Thursday, December 18, 2014

Galacticus v0.9.3 released

We're happy to announce the release of Galacticus v0.9.3. As usual, you can get Galacticus direct from our repo at BitBucket, just use:

hg clone -u v0.9.3

to grab v0.9.3, or you can download a source tarball. v0.9.3 becomes the stable version (supported and will receive bug fixes), v0.9.2 becomes deprecated (no longer supported and will not receive bug fixes) and development moves to v0.9.4.

One of the major internal changes to Galacticus in v0.9.3 has been to begin moving all of the algorithms to a fully object-oriented framework. This mostly makes for cleaner (and less!) code, but has some notable effects visible to users. In particular, there are now several cases where an algorithm functions by modifying another algorithm. A good example of this is the new warm dark matter halo concentrations algorithm. This works by taking a CDM halo concentration algorithm and modifying it. This functionality is possible because of the new object-oriented design.

Some of the other notable changes and improvements to Galacticus are described below.

New components

Several new component classes have been added to Galacticus, most of which allow the tracking of various useful statistics of galaxies and halos:
  • Galaxy dynamics - this component records a time series of properties related to bar instability in galaxy disks (instability timescale and adiabatic ratio);
  • Hot halo mass outflows - tracks the mass of gas in a galaxy's hot halo which arrived there directly via outflows;
  • Mass flows - tracks the cumulative mass of gas which has ever cooled onto a galaxy
  • Host halo history - tracks the maximum mass ever reached by a satellite galaxy's host halo;
  • Age statistics - tracks the stellar mass-weighted mean ages of disk and spheroid components of galaxies;

 New outputs

  • Output filters:
    • Filter on a combination of stellar mass and spheroid-to-total mass ratio;
    • The lightcone filter can now prune trees which lie entirely outside the lightcone so that they do not have to be processed at all;
      • This filter also now handles non-small angle geometries correctly.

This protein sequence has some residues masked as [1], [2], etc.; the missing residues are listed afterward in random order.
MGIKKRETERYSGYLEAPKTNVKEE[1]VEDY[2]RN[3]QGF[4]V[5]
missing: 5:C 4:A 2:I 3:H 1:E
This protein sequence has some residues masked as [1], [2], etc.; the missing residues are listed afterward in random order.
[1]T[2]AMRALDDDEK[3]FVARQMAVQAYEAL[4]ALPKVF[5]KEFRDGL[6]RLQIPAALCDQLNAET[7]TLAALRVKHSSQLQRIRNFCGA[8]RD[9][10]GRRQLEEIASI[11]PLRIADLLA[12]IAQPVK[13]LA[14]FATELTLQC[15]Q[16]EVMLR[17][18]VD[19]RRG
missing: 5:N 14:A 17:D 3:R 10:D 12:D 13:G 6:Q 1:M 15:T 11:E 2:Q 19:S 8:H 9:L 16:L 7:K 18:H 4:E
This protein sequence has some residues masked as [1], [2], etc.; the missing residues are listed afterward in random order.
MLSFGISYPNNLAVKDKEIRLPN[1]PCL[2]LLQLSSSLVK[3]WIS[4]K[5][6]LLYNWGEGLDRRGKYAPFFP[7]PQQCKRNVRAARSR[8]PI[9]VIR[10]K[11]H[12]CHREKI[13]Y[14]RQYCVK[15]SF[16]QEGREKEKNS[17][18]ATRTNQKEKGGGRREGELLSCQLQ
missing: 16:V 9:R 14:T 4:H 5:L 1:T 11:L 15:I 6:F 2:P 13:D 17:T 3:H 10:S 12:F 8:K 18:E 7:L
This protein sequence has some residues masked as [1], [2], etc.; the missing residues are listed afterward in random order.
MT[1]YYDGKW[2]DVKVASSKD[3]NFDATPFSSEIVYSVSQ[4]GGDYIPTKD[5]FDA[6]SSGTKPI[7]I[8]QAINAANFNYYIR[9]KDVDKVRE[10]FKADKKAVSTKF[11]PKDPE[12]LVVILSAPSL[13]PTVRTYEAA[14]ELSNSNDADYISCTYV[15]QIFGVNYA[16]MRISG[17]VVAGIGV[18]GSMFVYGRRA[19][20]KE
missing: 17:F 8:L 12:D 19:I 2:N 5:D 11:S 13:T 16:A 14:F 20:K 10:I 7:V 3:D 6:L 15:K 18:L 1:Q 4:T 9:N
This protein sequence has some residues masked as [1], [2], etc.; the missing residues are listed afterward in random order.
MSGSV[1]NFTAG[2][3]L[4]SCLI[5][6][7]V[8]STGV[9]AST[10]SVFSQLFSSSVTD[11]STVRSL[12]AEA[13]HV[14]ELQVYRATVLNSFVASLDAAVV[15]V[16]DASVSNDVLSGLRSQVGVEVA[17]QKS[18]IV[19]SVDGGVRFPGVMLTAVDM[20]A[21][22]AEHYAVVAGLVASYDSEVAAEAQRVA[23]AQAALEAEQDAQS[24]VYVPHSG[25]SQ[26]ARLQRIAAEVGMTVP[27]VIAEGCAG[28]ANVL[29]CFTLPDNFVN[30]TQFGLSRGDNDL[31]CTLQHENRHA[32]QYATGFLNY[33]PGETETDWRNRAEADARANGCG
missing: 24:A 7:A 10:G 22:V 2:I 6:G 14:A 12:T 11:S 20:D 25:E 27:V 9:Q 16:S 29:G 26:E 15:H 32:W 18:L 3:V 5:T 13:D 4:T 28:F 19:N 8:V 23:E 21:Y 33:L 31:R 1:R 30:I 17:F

• Physical properties:
    • The λR parameter of Cappellari et al. (2007);
    • Stellar half-mass radii; 
    • Satellite status (i.e. if satellite is an orphan);

New physical models

New tools and functionality

  • A script is now provided to help migrate Galacticus parameter files between versions - it intelligently updates your parameter file to handle changes in parameter names and definitions between versions;
  • The script used to launch batches of Galacticus models has been re-written and modularized, making it easier to launch models on different systems (PBS, SLURM, etc.);
  • Reading of merger trees from file is now split into data import (reading the data from file) and data processing (manipulating the data into a form that Galacticus can use), allowing for import from multiple different merger tree file formats;
  • Updates of external codes:
  • Luminosity filters:
    • Arbitrary tophat filters can now be specified using topHat_Lmin_Lmax_R - this gets expanded into a top-hat filter  between wavelengths Lmin and Lmax with resolution R;
    • A filter redshift can now be set to "all" to cause the filter to be used for all available output redshifts;
  • Optimizations:
    • HDF5 output can now be more effectively buffered which results in much lower I/O overheads when outputting large numbers of redshifts;
    • Stellar population luminosities integrated under filters can be stored to file for rapid re-use;
  • Help:
    • Lists of suitable components to support requested functionality are automatically reported whenever the selected component is insufficient;
    • When a requested method is unrecognized, a list of available methods is printed.

Friday, December 12, 2014

Tracking Satellite Halo Orbits

The final major new addition to v0.9.3 of Galacticus has just been added. This is the subhalo evolution code written by Anthony Pullen which was used in our recent work on the subhalo population in warm dark matter halos.

The new model is similar to previous works by Taylor & Babul (2001), Benson et al. (2002), and Zentner et al. (2005). It tracks the orbit of each subhalo directly, accounting for the gravitational potential of the host halo, dynamical friction, tidal mass loss, and tidal shocking, but ignoring subhalo-subhalo interactions to minimize the computational cost.